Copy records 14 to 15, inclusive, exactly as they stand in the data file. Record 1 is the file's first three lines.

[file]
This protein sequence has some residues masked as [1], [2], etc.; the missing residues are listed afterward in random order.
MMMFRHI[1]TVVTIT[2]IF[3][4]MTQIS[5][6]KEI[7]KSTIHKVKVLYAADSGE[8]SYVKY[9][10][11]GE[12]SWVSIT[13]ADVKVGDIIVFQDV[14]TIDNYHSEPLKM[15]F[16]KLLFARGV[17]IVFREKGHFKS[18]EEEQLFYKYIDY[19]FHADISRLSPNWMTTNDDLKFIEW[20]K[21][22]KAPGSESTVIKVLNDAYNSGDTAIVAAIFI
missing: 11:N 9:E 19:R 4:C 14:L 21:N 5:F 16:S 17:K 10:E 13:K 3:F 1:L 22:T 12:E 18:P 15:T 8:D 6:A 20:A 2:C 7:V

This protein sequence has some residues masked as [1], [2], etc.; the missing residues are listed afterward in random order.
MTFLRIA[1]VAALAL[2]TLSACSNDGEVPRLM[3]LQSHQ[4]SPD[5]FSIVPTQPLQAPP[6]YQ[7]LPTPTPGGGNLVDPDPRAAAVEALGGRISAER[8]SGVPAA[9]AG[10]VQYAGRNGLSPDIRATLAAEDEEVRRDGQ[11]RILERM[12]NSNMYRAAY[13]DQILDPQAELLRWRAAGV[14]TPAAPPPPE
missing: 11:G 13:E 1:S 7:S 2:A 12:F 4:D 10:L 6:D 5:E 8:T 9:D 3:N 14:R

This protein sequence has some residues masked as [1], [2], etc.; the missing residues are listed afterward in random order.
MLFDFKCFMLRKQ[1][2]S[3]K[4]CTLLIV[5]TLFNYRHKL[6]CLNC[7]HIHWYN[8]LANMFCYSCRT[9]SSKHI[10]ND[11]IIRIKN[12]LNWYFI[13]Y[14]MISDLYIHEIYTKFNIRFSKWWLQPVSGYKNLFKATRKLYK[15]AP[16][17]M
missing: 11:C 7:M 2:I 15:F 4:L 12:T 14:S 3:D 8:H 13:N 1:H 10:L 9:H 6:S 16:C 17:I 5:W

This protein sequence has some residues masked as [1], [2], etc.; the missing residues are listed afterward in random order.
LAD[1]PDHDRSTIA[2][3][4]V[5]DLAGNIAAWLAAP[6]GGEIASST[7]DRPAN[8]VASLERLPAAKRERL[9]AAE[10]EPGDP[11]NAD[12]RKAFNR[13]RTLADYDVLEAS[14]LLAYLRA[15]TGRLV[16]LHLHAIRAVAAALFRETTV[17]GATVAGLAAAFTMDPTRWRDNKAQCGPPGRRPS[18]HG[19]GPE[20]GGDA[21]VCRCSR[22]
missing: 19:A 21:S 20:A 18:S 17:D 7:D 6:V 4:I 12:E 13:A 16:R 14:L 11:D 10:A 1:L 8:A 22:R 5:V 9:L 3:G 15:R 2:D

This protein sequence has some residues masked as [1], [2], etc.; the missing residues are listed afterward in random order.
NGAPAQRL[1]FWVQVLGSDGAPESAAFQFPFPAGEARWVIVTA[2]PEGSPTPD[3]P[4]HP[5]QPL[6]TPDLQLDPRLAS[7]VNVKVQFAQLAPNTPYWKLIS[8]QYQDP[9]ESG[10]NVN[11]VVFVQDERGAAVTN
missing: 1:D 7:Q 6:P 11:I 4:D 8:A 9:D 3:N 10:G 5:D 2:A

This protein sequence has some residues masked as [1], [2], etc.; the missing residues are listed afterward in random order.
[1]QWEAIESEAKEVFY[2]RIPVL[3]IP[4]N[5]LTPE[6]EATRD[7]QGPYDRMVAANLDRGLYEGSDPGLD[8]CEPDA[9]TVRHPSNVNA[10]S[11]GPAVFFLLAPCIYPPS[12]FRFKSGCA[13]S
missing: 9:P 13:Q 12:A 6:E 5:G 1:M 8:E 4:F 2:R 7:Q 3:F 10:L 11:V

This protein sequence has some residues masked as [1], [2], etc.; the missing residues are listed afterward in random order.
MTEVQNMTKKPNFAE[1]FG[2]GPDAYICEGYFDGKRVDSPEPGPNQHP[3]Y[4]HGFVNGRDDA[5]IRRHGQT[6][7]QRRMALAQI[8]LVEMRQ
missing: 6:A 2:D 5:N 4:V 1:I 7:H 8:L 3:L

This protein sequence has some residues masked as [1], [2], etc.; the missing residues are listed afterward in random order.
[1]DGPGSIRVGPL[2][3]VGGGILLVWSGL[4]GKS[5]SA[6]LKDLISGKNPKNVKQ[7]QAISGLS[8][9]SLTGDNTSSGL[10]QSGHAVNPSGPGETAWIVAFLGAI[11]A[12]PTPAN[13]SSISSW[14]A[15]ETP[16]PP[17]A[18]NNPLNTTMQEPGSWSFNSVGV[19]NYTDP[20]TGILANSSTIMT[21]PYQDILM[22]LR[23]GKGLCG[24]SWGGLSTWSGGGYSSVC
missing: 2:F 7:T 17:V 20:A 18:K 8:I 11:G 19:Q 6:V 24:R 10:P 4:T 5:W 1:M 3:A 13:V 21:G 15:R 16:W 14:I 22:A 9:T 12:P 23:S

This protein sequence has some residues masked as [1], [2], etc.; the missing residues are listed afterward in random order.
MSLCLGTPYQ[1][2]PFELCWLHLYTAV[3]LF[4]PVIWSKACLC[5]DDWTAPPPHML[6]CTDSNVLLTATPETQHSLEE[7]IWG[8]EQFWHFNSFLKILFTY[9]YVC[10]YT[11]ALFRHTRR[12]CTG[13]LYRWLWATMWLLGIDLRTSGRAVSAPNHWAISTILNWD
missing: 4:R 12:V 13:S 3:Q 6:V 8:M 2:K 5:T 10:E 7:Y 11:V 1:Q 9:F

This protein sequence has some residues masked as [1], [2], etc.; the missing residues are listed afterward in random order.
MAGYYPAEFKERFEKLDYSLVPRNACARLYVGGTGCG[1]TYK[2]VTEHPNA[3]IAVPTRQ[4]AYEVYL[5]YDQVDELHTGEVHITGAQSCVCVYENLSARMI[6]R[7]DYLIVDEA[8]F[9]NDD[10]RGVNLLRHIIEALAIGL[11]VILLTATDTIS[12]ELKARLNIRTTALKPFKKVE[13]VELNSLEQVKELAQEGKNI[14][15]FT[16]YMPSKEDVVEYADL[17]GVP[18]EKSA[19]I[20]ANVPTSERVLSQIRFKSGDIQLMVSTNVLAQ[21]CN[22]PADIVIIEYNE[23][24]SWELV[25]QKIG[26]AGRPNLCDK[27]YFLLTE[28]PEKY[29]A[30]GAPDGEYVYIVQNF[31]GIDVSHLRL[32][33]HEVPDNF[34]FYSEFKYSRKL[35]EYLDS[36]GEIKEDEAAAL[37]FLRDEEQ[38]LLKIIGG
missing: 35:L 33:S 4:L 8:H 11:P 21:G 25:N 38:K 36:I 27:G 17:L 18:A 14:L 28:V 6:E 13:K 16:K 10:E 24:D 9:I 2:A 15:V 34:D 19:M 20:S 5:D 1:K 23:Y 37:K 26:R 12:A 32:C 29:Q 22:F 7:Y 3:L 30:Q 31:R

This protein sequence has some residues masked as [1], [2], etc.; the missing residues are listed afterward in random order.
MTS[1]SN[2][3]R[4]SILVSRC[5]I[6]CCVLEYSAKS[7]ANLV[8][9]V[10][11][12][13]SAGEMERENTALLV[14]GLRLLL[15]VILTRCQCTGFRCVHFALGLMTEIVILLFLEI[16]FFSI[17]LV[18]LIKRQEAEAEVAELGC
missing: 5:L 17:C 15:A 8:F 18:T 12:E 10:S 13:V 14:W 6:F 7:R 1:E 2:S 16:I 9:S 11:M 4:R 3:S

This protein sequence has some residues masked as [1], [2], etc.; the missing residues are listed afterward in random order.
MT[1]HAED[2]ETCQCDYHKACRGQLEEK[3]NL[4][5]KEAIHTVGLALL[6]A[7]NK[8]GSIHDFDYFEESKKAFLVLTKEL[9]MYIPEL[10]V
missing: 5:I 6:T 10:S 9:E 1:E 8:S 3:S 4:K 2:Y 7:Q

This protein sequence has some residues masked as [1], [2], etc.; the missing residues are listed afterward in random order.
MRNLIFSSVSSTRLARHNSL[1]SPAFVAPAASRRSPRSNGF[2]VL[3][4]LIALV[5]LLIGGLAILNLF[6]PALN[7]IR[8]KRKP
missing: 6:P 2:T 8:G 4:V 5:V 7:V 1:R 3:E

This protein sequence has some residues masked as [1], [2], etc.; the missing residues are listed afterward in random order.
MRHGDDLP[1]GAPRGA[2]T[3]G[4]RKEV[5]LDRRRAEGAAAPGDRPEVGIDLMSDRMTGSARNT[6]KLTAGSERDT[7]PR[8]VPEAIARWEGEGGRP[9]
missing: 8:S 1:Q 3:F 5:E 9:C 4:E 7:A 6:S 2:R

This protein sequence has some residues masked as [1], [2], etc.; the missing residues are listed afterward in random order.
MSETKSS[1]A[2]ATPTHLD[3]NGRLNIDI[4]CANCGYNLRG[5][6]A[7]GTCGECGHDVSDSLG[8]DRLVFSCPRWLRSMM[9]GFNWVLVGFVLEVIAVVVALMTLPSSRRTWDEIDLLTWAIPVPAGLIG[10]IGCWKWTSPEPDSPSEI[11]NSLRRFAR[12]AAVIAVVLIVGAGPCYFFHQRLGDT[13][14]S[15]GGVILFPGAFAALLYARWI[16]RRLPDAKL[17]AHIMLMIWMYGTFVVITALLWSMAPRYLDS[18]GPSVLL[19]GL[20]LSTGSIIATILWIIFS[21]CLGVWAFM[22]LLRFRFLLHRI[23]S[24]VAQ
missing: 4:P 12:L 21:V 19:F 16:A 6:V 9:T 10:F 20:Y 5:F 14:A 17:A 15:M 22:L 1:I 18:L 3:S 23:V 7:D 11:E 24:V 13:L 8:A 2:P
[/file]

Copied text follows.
This protein sequence has some residues masked as [1], [2], etc.; the missing residues are listed afterward in random order.
MRHGDDLP[1]GAPRGA[2]T[3]G[4]RKEV[5]LDRRRAEGAAAPGDRPEVGIDLMSDRMTGSARNT[6]KLTAGSERDT[7]PR[8]VPEAIARWEGEGGRP[9]
missing: 8:S 1:Q 3:F 5:E 9:C 4:E 7:A 6:S 2:R

This protein sequence has some residues masked as [1], [2], etc.; the missing residues are listed afterward in random order.
MSETKSS[1]A[2]ATPTHLD[3]NGRLNIDI[4]CANCGYNLRG[5][6]A[7]GTCGECGHDVSDSLG[8]DRLVFSCPRWLRSMM[9]GFNWVLVGFVLEVIAVVVALMTLPSSRRTWDEIDLLTWAIPVPAGLIG[10]IGCWKWTSPEPDSPSEI[11]NSLRRFAR[12]AAVIAVVLIVGAGPCYFFHQRLGDT[13][14]S[15]GGVILFPGAFAALLYARWI[16]RRLPDAKL[17]AHIMLMIWMYGTFVVITALLWSMAPRYLDS[18]GPSVLL[19]GL[20]LSTGSIIATILWIIFS[21]CLGVWAFM[22]LLRFRFLLHRI[23]S[24]VAQ
missing: 4:P 12:L 21:V 19:F 16:A 6:V 9:T 10:F 20:Y 5:F 14:A 17:A 15:M 22:L 1:I 18:L 3:S 23:V 7:D 11:E 24:V 13:L 8:A 2:P